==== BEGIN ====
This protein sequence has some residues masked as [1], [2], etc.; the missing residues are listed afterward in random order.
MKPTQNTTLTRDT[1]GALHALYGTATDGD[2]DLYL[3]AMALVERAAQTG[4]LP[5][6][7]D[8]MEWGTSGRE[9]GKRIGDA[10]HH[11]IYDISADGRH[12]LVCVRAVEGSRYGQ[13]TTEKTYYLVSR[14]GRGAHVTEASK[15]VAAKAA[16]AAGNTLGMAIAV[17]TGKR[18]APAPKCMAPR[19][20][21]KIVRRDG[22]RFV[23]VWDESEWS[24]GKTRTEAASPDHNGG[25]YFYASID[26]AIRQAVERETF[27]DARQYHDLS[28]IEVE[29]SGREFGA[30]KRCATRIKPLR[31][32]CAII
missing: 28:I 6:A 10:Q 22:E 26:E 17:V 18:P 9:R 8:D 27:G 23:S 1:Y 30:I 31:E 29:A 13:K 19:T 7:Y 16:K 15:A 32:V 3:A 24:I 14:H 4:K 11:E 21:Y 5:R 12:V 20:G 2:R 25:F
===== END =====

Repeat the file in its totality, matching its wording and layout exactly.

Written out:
This protein sequence has some residues masked as [1], [2], etc.; the missing residues are listed afterward in random order.
MKPTQNTTLTRDT[1]GALHALYGTATDGD[2]DLYL[3]AMALVERAAQTG[4]LP[5][6][7]D[8]MEWGTSGRE[9]GKRIGDA[10]HH[11]IYDISADGRH[12]LVCVRAVEGSRYGQ[13]TTEKTYYLVSR[14]GRGAHVTEASK[15]VAAKAA[16]AAGNTLGMAIAV[17]TGKR[18]APAPKCMAPR[19][20][21]KIVRRDG[22]RFV[23]VWDESEWS[24]GKTRTEAASPDHNGG[25]YFYASID[26]AIRQAVERETF[27]DARQYHDLS[28]IEVE[29]SGREFGA[30]KRCATRIKPLR[31][32]CAII
missing: 28:I 6:A 10:Q 22:E 26:E 17:V 18:P 9:R 8:D 27:G 23:S 1:Y 30:I 31:E 29:A 13:K 19:T 7:Y 16:K 15:A 32:V 3:A 24:I 14:H 4:K 11:E 21:Y 5:R 12:V 20:G 2:R 25:F